This is a Toyota GT86 with a modified Nissan GT-R engine
Aussie tuner builds world’s most bombastic GT86. With over 1,000bhp
“I guess you could say that we went and did a ‘thing’. I guess you could also say that it very likely isn’t the smartest, or most logical thing we have ever done either!”
Music to Top Gear’s ears, then. Ladies and gentlemen of the Internet, prepare yourselves for the most bombastic Toyota GT86 to have ever seen the light of day. Following the news of a modified eighty six with a Ferrari four hundred fifty eight engine comes this modified 86, developed by the hardy folks over at StreetFX Motorsport in Australia, who, after being ‘sick’ of only getting 545bhp out of the standard boxer engine, determined on a wholesale engine transplant and big, big power. The engine in question? The V6 from the R35 Nissan GT-R.
Click on for the utter story…
StreetFX picked up the eighty six in two thousand twelve with mild plans. Plans to make it a ‘mild street/track car’. At this stage, there was no intention to turn it into the intergalactic vessel it would soon become.
Here you see it with its very first set of mods – a ‘Rocket Bunny’ broad assets kit. For the next year or so after purchase and the Rocket Bunny installation, the eighty six went through various states of tune, from turbos through to a twin-charge setup (both turbo and supercharging). As mentioned, the most they could squeeze from the four-pot was 545bhp, and the team were plagued with head gasket problems and injection failures. “Turning the boost up past 21psi just wasn’t resulting in more power,” StreetFX explains.
So talks began with GT Auto Garage, who are evidently the ‘go-to’ guys for anything R35 GT-R related. A masterplan was hatched: the boxer engine would be binned in favour of a fresh engine.
“The logical option was sourcing an R35 GTR engine,” they said, “since well, it had never been done before, and we are a little bit insane.”
Now you’d think the base Nissan GT-R’s power would sate StreetFX’s appetite. But you’d be wrong. They determined to modify the Trio.8-litre V6 using a Four.1-litre ‘stroker’ kit, along with a turbine kit. But even at this stage, they weren’t sure whether the tall, intense Nissan block would fit the snug engine bay of the smaller, lower boxer engine.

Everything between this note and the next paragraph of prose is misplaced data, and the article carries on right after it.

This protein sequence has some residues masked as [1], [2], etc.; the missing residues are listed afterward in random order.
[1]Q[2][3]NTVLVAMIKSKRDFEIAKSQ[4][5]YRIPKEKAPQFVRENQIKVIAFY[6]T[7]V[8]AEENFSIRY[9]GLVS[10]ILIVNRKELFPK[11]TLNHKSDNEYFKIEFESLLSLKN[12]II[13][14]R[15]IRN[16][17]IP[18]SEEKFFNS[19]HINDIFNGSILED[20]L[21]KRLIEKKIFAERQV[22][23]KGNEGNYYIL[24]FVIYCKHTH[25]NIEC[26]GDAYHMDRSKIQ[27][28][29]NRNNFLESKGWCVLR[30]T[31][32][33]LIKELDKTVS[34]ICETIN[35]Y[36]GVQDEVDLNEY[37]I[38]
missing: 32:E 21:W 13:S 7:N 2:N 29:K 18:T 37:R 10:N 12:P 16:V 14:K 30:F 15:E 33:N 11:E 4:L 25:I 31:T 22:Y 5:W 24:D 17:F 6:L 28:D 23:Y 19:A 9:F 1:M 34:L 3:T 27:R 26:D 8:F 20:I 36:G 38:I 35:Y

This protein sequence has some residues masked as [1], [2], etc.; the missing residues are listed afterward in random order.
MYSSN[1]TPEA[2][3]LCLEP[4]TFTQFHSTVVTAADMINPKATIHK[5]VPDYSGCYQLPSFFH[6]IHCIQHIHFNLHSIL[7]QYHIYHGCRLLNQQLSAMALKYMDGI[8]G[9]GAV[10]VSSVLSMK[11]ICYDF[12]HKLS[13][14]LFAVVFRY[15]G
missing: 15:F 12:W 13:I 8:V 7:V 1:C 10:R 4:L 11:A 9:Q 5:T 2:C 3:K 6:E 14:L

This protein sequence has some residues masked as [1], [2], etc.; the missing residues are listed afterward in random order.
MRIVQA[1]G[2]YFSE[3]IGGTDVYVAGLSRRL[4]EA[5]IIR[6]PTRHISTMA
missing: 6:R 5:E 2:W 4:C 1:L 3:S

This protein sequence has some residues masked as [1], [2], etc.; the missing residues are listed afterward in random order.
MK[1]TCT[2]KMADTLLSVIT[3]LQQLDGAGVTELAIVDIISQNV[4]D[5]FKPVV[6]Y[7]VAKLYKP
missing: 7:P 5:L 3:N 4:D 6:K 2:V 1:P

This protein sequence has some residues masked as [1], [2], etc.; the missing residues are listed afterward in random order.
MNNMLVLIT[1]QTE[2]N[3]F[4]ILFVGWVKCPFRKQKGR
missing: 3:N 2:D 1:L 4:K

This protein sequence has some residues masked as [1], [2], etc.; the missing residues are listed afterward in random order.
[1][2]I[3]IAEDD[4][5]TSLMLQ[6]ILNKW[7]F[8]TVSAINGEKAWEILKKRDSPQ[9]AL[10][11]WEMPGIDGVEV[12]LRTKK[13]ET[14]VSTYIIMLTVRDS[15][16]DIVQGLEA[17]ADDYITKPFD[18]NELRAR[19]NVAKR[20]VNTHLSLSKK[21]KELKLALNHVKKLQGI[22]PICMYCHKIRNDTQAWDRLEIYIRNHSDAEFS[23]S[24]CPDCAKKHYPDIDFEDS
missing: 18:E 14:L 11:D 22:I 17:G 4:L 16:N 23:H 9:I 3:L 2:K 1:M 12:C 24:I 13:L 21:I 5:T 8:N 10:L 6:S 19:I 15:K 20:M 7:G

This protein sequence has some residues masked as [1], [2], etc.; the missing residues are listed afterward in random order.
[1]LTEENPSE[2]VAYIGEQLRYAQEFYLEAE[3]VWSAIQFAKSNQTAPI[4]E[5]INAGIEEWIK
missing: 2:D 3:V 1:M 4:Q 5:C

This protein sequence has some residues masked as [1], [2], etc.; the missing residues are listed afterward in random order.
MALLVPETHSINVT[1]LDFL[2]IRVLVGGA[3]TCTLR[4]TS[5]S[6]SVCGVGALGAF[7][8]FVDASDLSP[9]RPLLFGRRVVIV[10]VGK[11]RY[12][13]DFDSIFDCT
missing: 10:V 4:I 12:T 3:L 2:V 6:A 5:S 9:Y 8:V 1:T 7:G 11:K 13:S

So they fitted a dry sump kit and managed to find a six-speed sequential gearbox that could strap to the back of the Nissan motor. The people behind the gearbox? Albins, who are “responsible for the gearboxes in every Australian V8 Supercar Race car”. Rough, then.
StreetFX then went to Motec for an ‘air-powered spanking paddle shift’ kit too, which promises “super swift shifts and no ugly gear stick”. It’ll all be channeled through a 8.8in Ford Mustang differential to the rear wheels, along with a ‘Full Throated Motorsports’ diff conversion kit.
With the engine and gearbox sorted, the next task was, um, pushing it all into the engine bay and crossing many fingers and toes. The car was sent back to GT Auto Garage who used the engine mounts from a Nissan Silvia, modified the factory cross member, installed a fresh gearbox cross member and cut the transmission tunnel to accomodate the broader, taller gearbox. Direct Clutch helped with sourcing a multi-plate item that suited the team’s power requirements.
“Magically we still have around an inch to clear the fetish mask,” StreetFX said.
GT Auto also welded up some fresh harass manifolds to accomodate the HKS turbos and wastegates, “sitting them low and forward”. The team reckons on minimal turbo lag, thanks to brief intercooler pipes.
We’re told the engine in the pics is actually a spare to test fit; a fresh set of a forged Four.1-litre HKS internals would be installed in a brand fresh block (direct from Nissan). This is because the engines have a plasma covered bore, meaning they can’t be honed or machined anywhere else.
“The standard bore of 95.5mm is retained,” StreetFX explains, “only the stroke is altered and enlargened to 95.5mm. The forged pistons are eighty grams lighter than the factory items.”
So here it is. And isn’t it a little bit excellent? The team will keep the interior, including the dash, stereo and even air-con. Oh, and fit a roll cell. Fairly a sensible stir, that.
“The ultimate aim of this car is a combination of time attack (circuit), street use and roll racing,” explains StreetFX. “Not being built for one specific purpose will mean there are sacrifices for every category, but given the level of engineering and thought that has gone into this build, with a power objective exceeding 1000whp on Martini Racing E85 – it should conveniently be able to be used for a bit of everything.”
Yup, that’s 1,000 horses at the wheels. Be afraid.
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